"We need to do something of substance in West Virginia," he said. In Kentucky, the ADA helped organize a statewide diabetes network and local ADA groups and supported them with materials and speakers.
Thanks in part to ADA's lobbying, Kentucky counties got an average of 77 cents per person for diabetes in 2011, compared to West Virginia's 6 cents per person.
In the past four years, at least 12 West Virginia counties have started diabetes coalitions to combat a surging epidemic. Many are struggling. The ADA "could be helpful to us in so many ways," said Marshall University professor Richard Crespo.
"Just to have them physically present would be helpful and encouraging."
"We certainly have missed the presence of a physical ADA office here in West Virginia, and we would love to work with them," said Gina Wood, manager of the state's Diabetes Prevention and Control Program.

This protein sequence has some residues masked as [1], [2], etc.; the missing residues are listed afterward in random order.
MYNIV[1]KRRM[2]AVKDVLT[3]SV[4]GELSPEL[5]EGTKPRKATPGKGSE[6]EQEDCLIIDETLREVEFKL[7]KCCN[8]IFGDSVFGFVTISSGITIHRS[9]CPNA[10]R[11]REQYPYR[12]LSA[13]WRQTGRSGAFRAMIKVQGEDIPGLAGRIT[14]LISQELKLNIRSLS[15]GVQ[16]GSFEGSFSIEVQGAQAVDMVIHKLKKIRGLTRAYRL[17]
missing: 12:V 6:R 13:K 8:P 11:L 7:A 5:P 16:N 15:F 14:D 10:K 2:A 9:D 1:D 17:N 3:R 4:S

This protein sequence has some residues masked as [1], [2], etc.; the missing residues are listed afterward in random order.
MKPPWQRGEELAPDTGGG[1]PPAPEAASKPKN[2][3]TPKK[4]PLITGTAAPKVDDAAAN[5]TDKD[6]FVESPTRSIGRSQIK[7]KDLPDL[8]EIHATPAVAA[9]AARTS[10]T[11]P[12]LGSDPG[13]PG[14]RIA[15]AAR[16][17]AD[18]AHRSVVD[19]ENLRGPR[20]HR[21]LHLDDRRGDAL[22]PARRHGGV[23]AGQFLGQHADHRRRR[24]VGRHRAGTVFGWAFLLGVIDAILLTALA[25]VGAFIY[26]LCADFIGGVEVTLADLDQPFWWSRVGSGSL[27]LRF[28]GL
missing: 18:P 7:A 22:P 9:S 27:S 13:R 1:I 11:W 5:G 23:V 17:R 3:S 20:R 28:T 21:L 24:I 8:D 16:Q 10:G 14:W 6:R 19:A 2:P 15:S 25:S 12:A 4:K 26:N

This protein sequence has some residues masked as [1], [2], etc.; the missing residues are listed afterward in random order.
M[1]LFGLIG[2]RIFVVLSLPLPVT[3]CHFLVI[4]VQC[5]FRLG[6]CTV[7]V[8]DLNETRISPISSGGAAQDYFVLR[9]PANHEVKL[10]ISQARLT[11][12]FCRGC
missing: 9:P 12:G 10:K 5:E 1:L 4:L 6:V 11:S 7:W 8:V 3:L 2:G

Bartfield said that since the ADA won't be fundraising, it hopes to limit overhead, perhaps by sharing space with an organization with similar goals. There's already interest.
"We'd like to talk with them," said Louise Reese of the West Virginia Primary Care Association. "All our members are actively providing diabetes control and prevention, so it would be a great fit -- if it's about education, not fundraising."
Reach Kate Long at katel...@wvgazette.com or 304-348-1798.
Helpful resources from the American Diabetes Association
The ADA website offers a wide range of practical, well-developed resources, including:
• "Living with Type 2 Diabetes," a free online self-help program with monthly newsletter and a range of resources that take the diabetic step by step through information about the disease and ways to get control of it.
• A range of advice about healthy diet and many tasty recipes
• Symptoms of diabetes and pre-diabetes
• Ways to start an exercise program and track your exercise